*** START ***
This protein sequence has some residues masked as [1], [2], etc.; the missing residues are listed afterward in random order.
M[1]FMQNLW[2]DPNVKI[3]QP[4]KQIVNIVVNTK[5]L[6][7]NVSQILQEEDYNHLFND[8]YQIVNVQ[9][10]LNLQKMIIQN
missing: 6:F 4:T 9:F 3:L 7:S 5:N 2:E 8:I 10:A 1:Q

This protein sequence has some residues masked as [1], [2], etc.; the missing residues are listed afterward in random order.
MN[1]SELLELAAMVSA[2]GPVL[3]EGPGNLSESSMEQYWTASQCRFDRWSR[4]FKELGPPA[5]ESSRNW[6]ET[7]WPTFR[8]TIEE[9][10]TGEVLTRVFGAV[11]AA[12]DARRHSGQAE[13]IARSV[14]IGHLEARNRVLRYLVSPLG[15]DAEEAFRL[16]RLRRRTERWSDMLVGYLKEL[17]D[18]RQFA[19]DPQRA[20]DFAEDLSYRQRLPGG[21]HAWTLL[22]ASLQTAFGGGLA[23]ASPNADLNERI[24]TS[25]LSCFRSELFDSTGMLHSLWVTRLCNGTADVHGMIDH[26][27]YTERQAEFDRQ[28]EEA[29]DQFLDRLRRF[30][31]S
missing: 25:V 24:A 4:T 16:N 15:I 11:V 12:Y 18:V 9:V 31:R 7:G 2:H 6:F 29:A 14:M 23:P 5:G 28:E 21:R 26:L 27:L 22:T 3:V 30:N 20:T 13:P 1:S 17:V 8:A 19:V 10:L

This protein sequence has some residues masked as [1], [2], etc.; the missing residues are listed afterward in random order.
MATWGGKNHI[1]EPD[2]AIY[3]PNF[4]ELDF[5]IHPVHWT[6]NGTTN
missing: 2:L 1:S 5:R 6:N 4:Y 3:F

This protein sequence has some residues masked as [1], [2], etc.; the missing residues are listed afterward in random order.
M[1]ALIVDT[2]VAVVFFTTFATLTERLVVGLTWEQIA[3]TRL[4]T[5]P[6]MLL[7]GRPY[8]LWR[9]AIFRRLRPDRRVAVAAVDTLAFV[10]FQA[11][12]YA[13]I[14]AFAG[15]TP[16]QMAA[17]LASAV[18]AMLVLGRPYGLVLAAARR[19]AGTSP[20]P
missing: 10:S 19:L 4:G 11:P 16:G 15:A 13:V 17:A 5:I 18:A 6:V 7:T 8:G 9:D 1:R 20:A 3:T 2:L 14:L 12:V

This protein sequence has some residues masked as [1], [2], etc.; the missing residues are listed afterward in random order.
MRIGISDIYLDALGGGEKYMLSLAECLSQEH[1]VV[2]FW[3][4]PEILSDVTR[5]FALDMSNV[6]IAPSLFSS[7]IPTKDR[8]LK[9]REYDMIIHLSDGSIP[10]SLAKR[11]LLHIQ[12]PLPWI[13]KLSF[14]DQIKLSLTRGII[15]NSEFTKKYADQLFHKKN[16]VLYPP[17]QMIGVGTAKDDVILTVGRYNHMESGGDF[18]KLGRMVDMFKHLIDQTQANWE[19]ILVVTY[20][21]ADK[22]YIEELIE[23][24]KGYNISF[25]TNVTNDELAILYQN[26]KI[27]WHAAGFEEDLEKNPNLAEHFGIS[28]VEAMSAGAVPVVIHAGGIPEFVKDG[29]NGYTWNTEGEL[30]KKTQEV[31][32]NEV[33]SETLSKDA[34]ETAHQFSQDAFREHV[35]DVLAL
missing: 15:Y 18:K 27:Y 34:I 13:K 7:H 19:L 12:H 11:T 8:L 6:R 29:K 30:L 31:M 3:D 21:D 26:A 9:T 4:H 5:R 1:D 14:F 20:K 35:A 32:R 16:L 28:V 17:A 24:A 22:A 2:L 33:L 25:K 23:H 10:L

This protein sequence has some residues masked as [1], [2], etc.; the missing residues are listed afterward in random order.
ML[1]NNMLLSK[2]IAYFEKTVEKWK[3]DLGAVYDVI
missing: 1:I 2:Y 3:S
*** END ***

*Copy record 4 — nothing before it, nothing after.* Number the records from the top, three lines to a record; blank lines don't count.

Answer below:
This protein sequence has some residues masked as [1], [2], etc.; the missing residues are listed afterward in random order.
M[1]ALIVDT[2]VAVVFFTTFATLTERLVVGLTWEQIA[3]TRL[4]T[5]P[6]MLL[7]GRPY[8]LWR[9]AIFRRLRPDRRVAVAAVDTLAFV[10]FQA[11][12]YA[13]I[14]AFAG[15]TP[16]QMAA[17]LASAV[18]AMLVLGRPYGLVLAAARR[19]AGTSP[20]P
missing: 10:S 19:L 4:G 11:P 16:G 15:A 13:V 17:A 5:I 18:A 6:V 7:T 8:G 9:D 1:R 20:A 3:T 2:L 14:L 12:V